This post is a taste of what’s to come in my forthcoming Google Analytics Ebook. Sign up to be notified of its launch and for a special promotional price.
Internal Link Tracking Using Google Analytics
On your blog or website you may have multiple links –such as icons or calls to action in different locations – leading to the same page, product or piece of content – but do you know which link placement and type is most effective?
Heatmap software and services such as CrazyEgg will give you this type of information in great detail and in a visual format. But there’s usually a cost involved and for a lot of cases it might be overkill if you just need simple comparisons. So while not as elegant, you can use Google Analytics to do some simple testing and comparison.
Warning – Don’t Use Link Tagging!
Google Analytics offers a link tagging feature which allows you to label links with a referral source, and other tracking info. On first glance you might think you could simply use this to tag your internal links in a similar way. However link tagging is designed to track promotional campaigns with traffic coming from external sources. If you use it for internal links, you will screw up your data. If someone arrives at your site via a link from another site, this would be tracked in GA as a referring site. However if that visitor then clicks an internal link that you’ve tagged, it erases that referral source and replaces it with whatever you’ve used in your link tagging.
Use Event Tracking
Event Tracking is probably the simplest way to track internal links. I use Yoast’s Analytics Plugin for WordPress, so the basic code is already included in the set-up, (if you check the box ‘track outbound clicks & downloads’) making tracking links a breeze.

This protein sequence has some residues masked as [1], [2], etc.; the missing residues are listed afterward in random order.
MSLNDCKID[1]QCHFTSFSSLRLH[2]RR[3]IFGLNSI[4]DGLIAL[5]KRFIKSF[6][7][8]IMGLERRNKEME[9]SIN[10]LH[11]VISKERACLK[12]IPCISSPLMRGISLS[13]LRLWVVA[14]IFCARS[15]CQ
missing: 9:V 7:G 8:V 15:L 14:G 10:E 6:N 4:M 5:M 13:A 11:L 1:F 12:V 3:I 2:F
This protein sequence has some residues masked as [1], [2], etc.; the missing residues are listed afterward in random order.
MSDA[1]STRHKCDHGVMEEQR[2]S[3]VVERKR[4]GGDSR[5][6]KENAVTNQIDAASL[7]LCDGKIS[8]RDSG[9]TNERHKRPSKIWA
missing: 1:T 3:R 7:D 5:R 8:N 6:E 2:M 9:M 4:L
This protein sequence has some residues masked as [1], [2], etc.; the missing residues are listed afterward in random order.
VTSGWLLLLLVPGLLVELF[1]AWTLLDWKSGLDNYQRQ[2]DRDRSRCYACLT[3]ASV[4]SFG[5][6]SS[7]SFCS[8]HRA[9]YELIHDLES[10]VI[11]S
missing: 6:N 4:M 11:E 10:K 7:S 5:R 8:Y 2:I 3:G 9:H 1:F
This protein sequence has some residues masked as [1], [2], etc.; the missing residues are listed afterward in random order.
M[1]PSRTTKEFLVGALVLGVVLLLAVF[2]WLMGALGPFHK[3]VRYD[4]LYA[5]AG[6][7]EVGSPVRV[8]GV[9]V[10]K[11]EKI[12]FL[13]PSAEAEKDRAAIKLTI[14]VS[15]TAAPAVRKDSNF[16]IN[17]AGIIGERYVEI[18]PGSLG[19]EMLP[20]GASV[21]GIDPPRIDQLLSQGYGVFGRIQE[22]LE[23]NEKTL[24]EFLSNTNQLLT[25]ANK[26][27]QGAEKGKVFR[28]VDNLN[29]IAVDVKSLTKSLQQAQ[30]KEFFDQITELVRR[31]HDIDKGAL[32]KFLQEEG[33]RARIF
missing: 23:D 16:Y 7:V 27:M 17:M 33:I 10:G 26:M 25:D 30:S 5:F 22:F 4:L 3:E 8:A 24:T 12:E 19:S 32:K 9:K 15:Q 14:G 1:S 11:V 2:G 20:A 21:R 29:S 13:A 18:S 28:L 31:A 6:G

Event Tracking Vs. Virtual Page views
Event tracking is generally preferable because it won’t artificially inflate your page view numbers. However if you want to include certain pages as Goals in GA, you will need to use virtual page views.
All you have to do is add a little bit of code to the link you want to track. The general format is:
So your standard link code looks like this:
<a href=“http://www.example.com”>link to content</a>
A link with event tracking looks like this:
In this example, ‘ebook’ is the category, ‘homepage’ is the action and ‘button’ is the label. You have to include a value for each of category and action, but the 3rd and 4th values are optional if you want to add further data.
To compare this link’s effectiveness with a text link on the same page you might add this code to that link:
See The Results
You will see the results under Content > Event Tracking in your Google Analytics reports.
So by adding Event Tracking code to 2 links that go to the same page, you will be able to compare which one is more effective.
Do you have questions about this, or perhaps other experiences with how you use Event Tracking? Leave a comment below!
Justin Cutroni, who has literally written the book on Google Analytics, suggests rigging the site search feature to track internal links. I found Event Tracking to be a little easier to set up for my site, but you can find his method here.
Header image courtesy: http://www.flickr.com/photos/[email protected]/2058473079/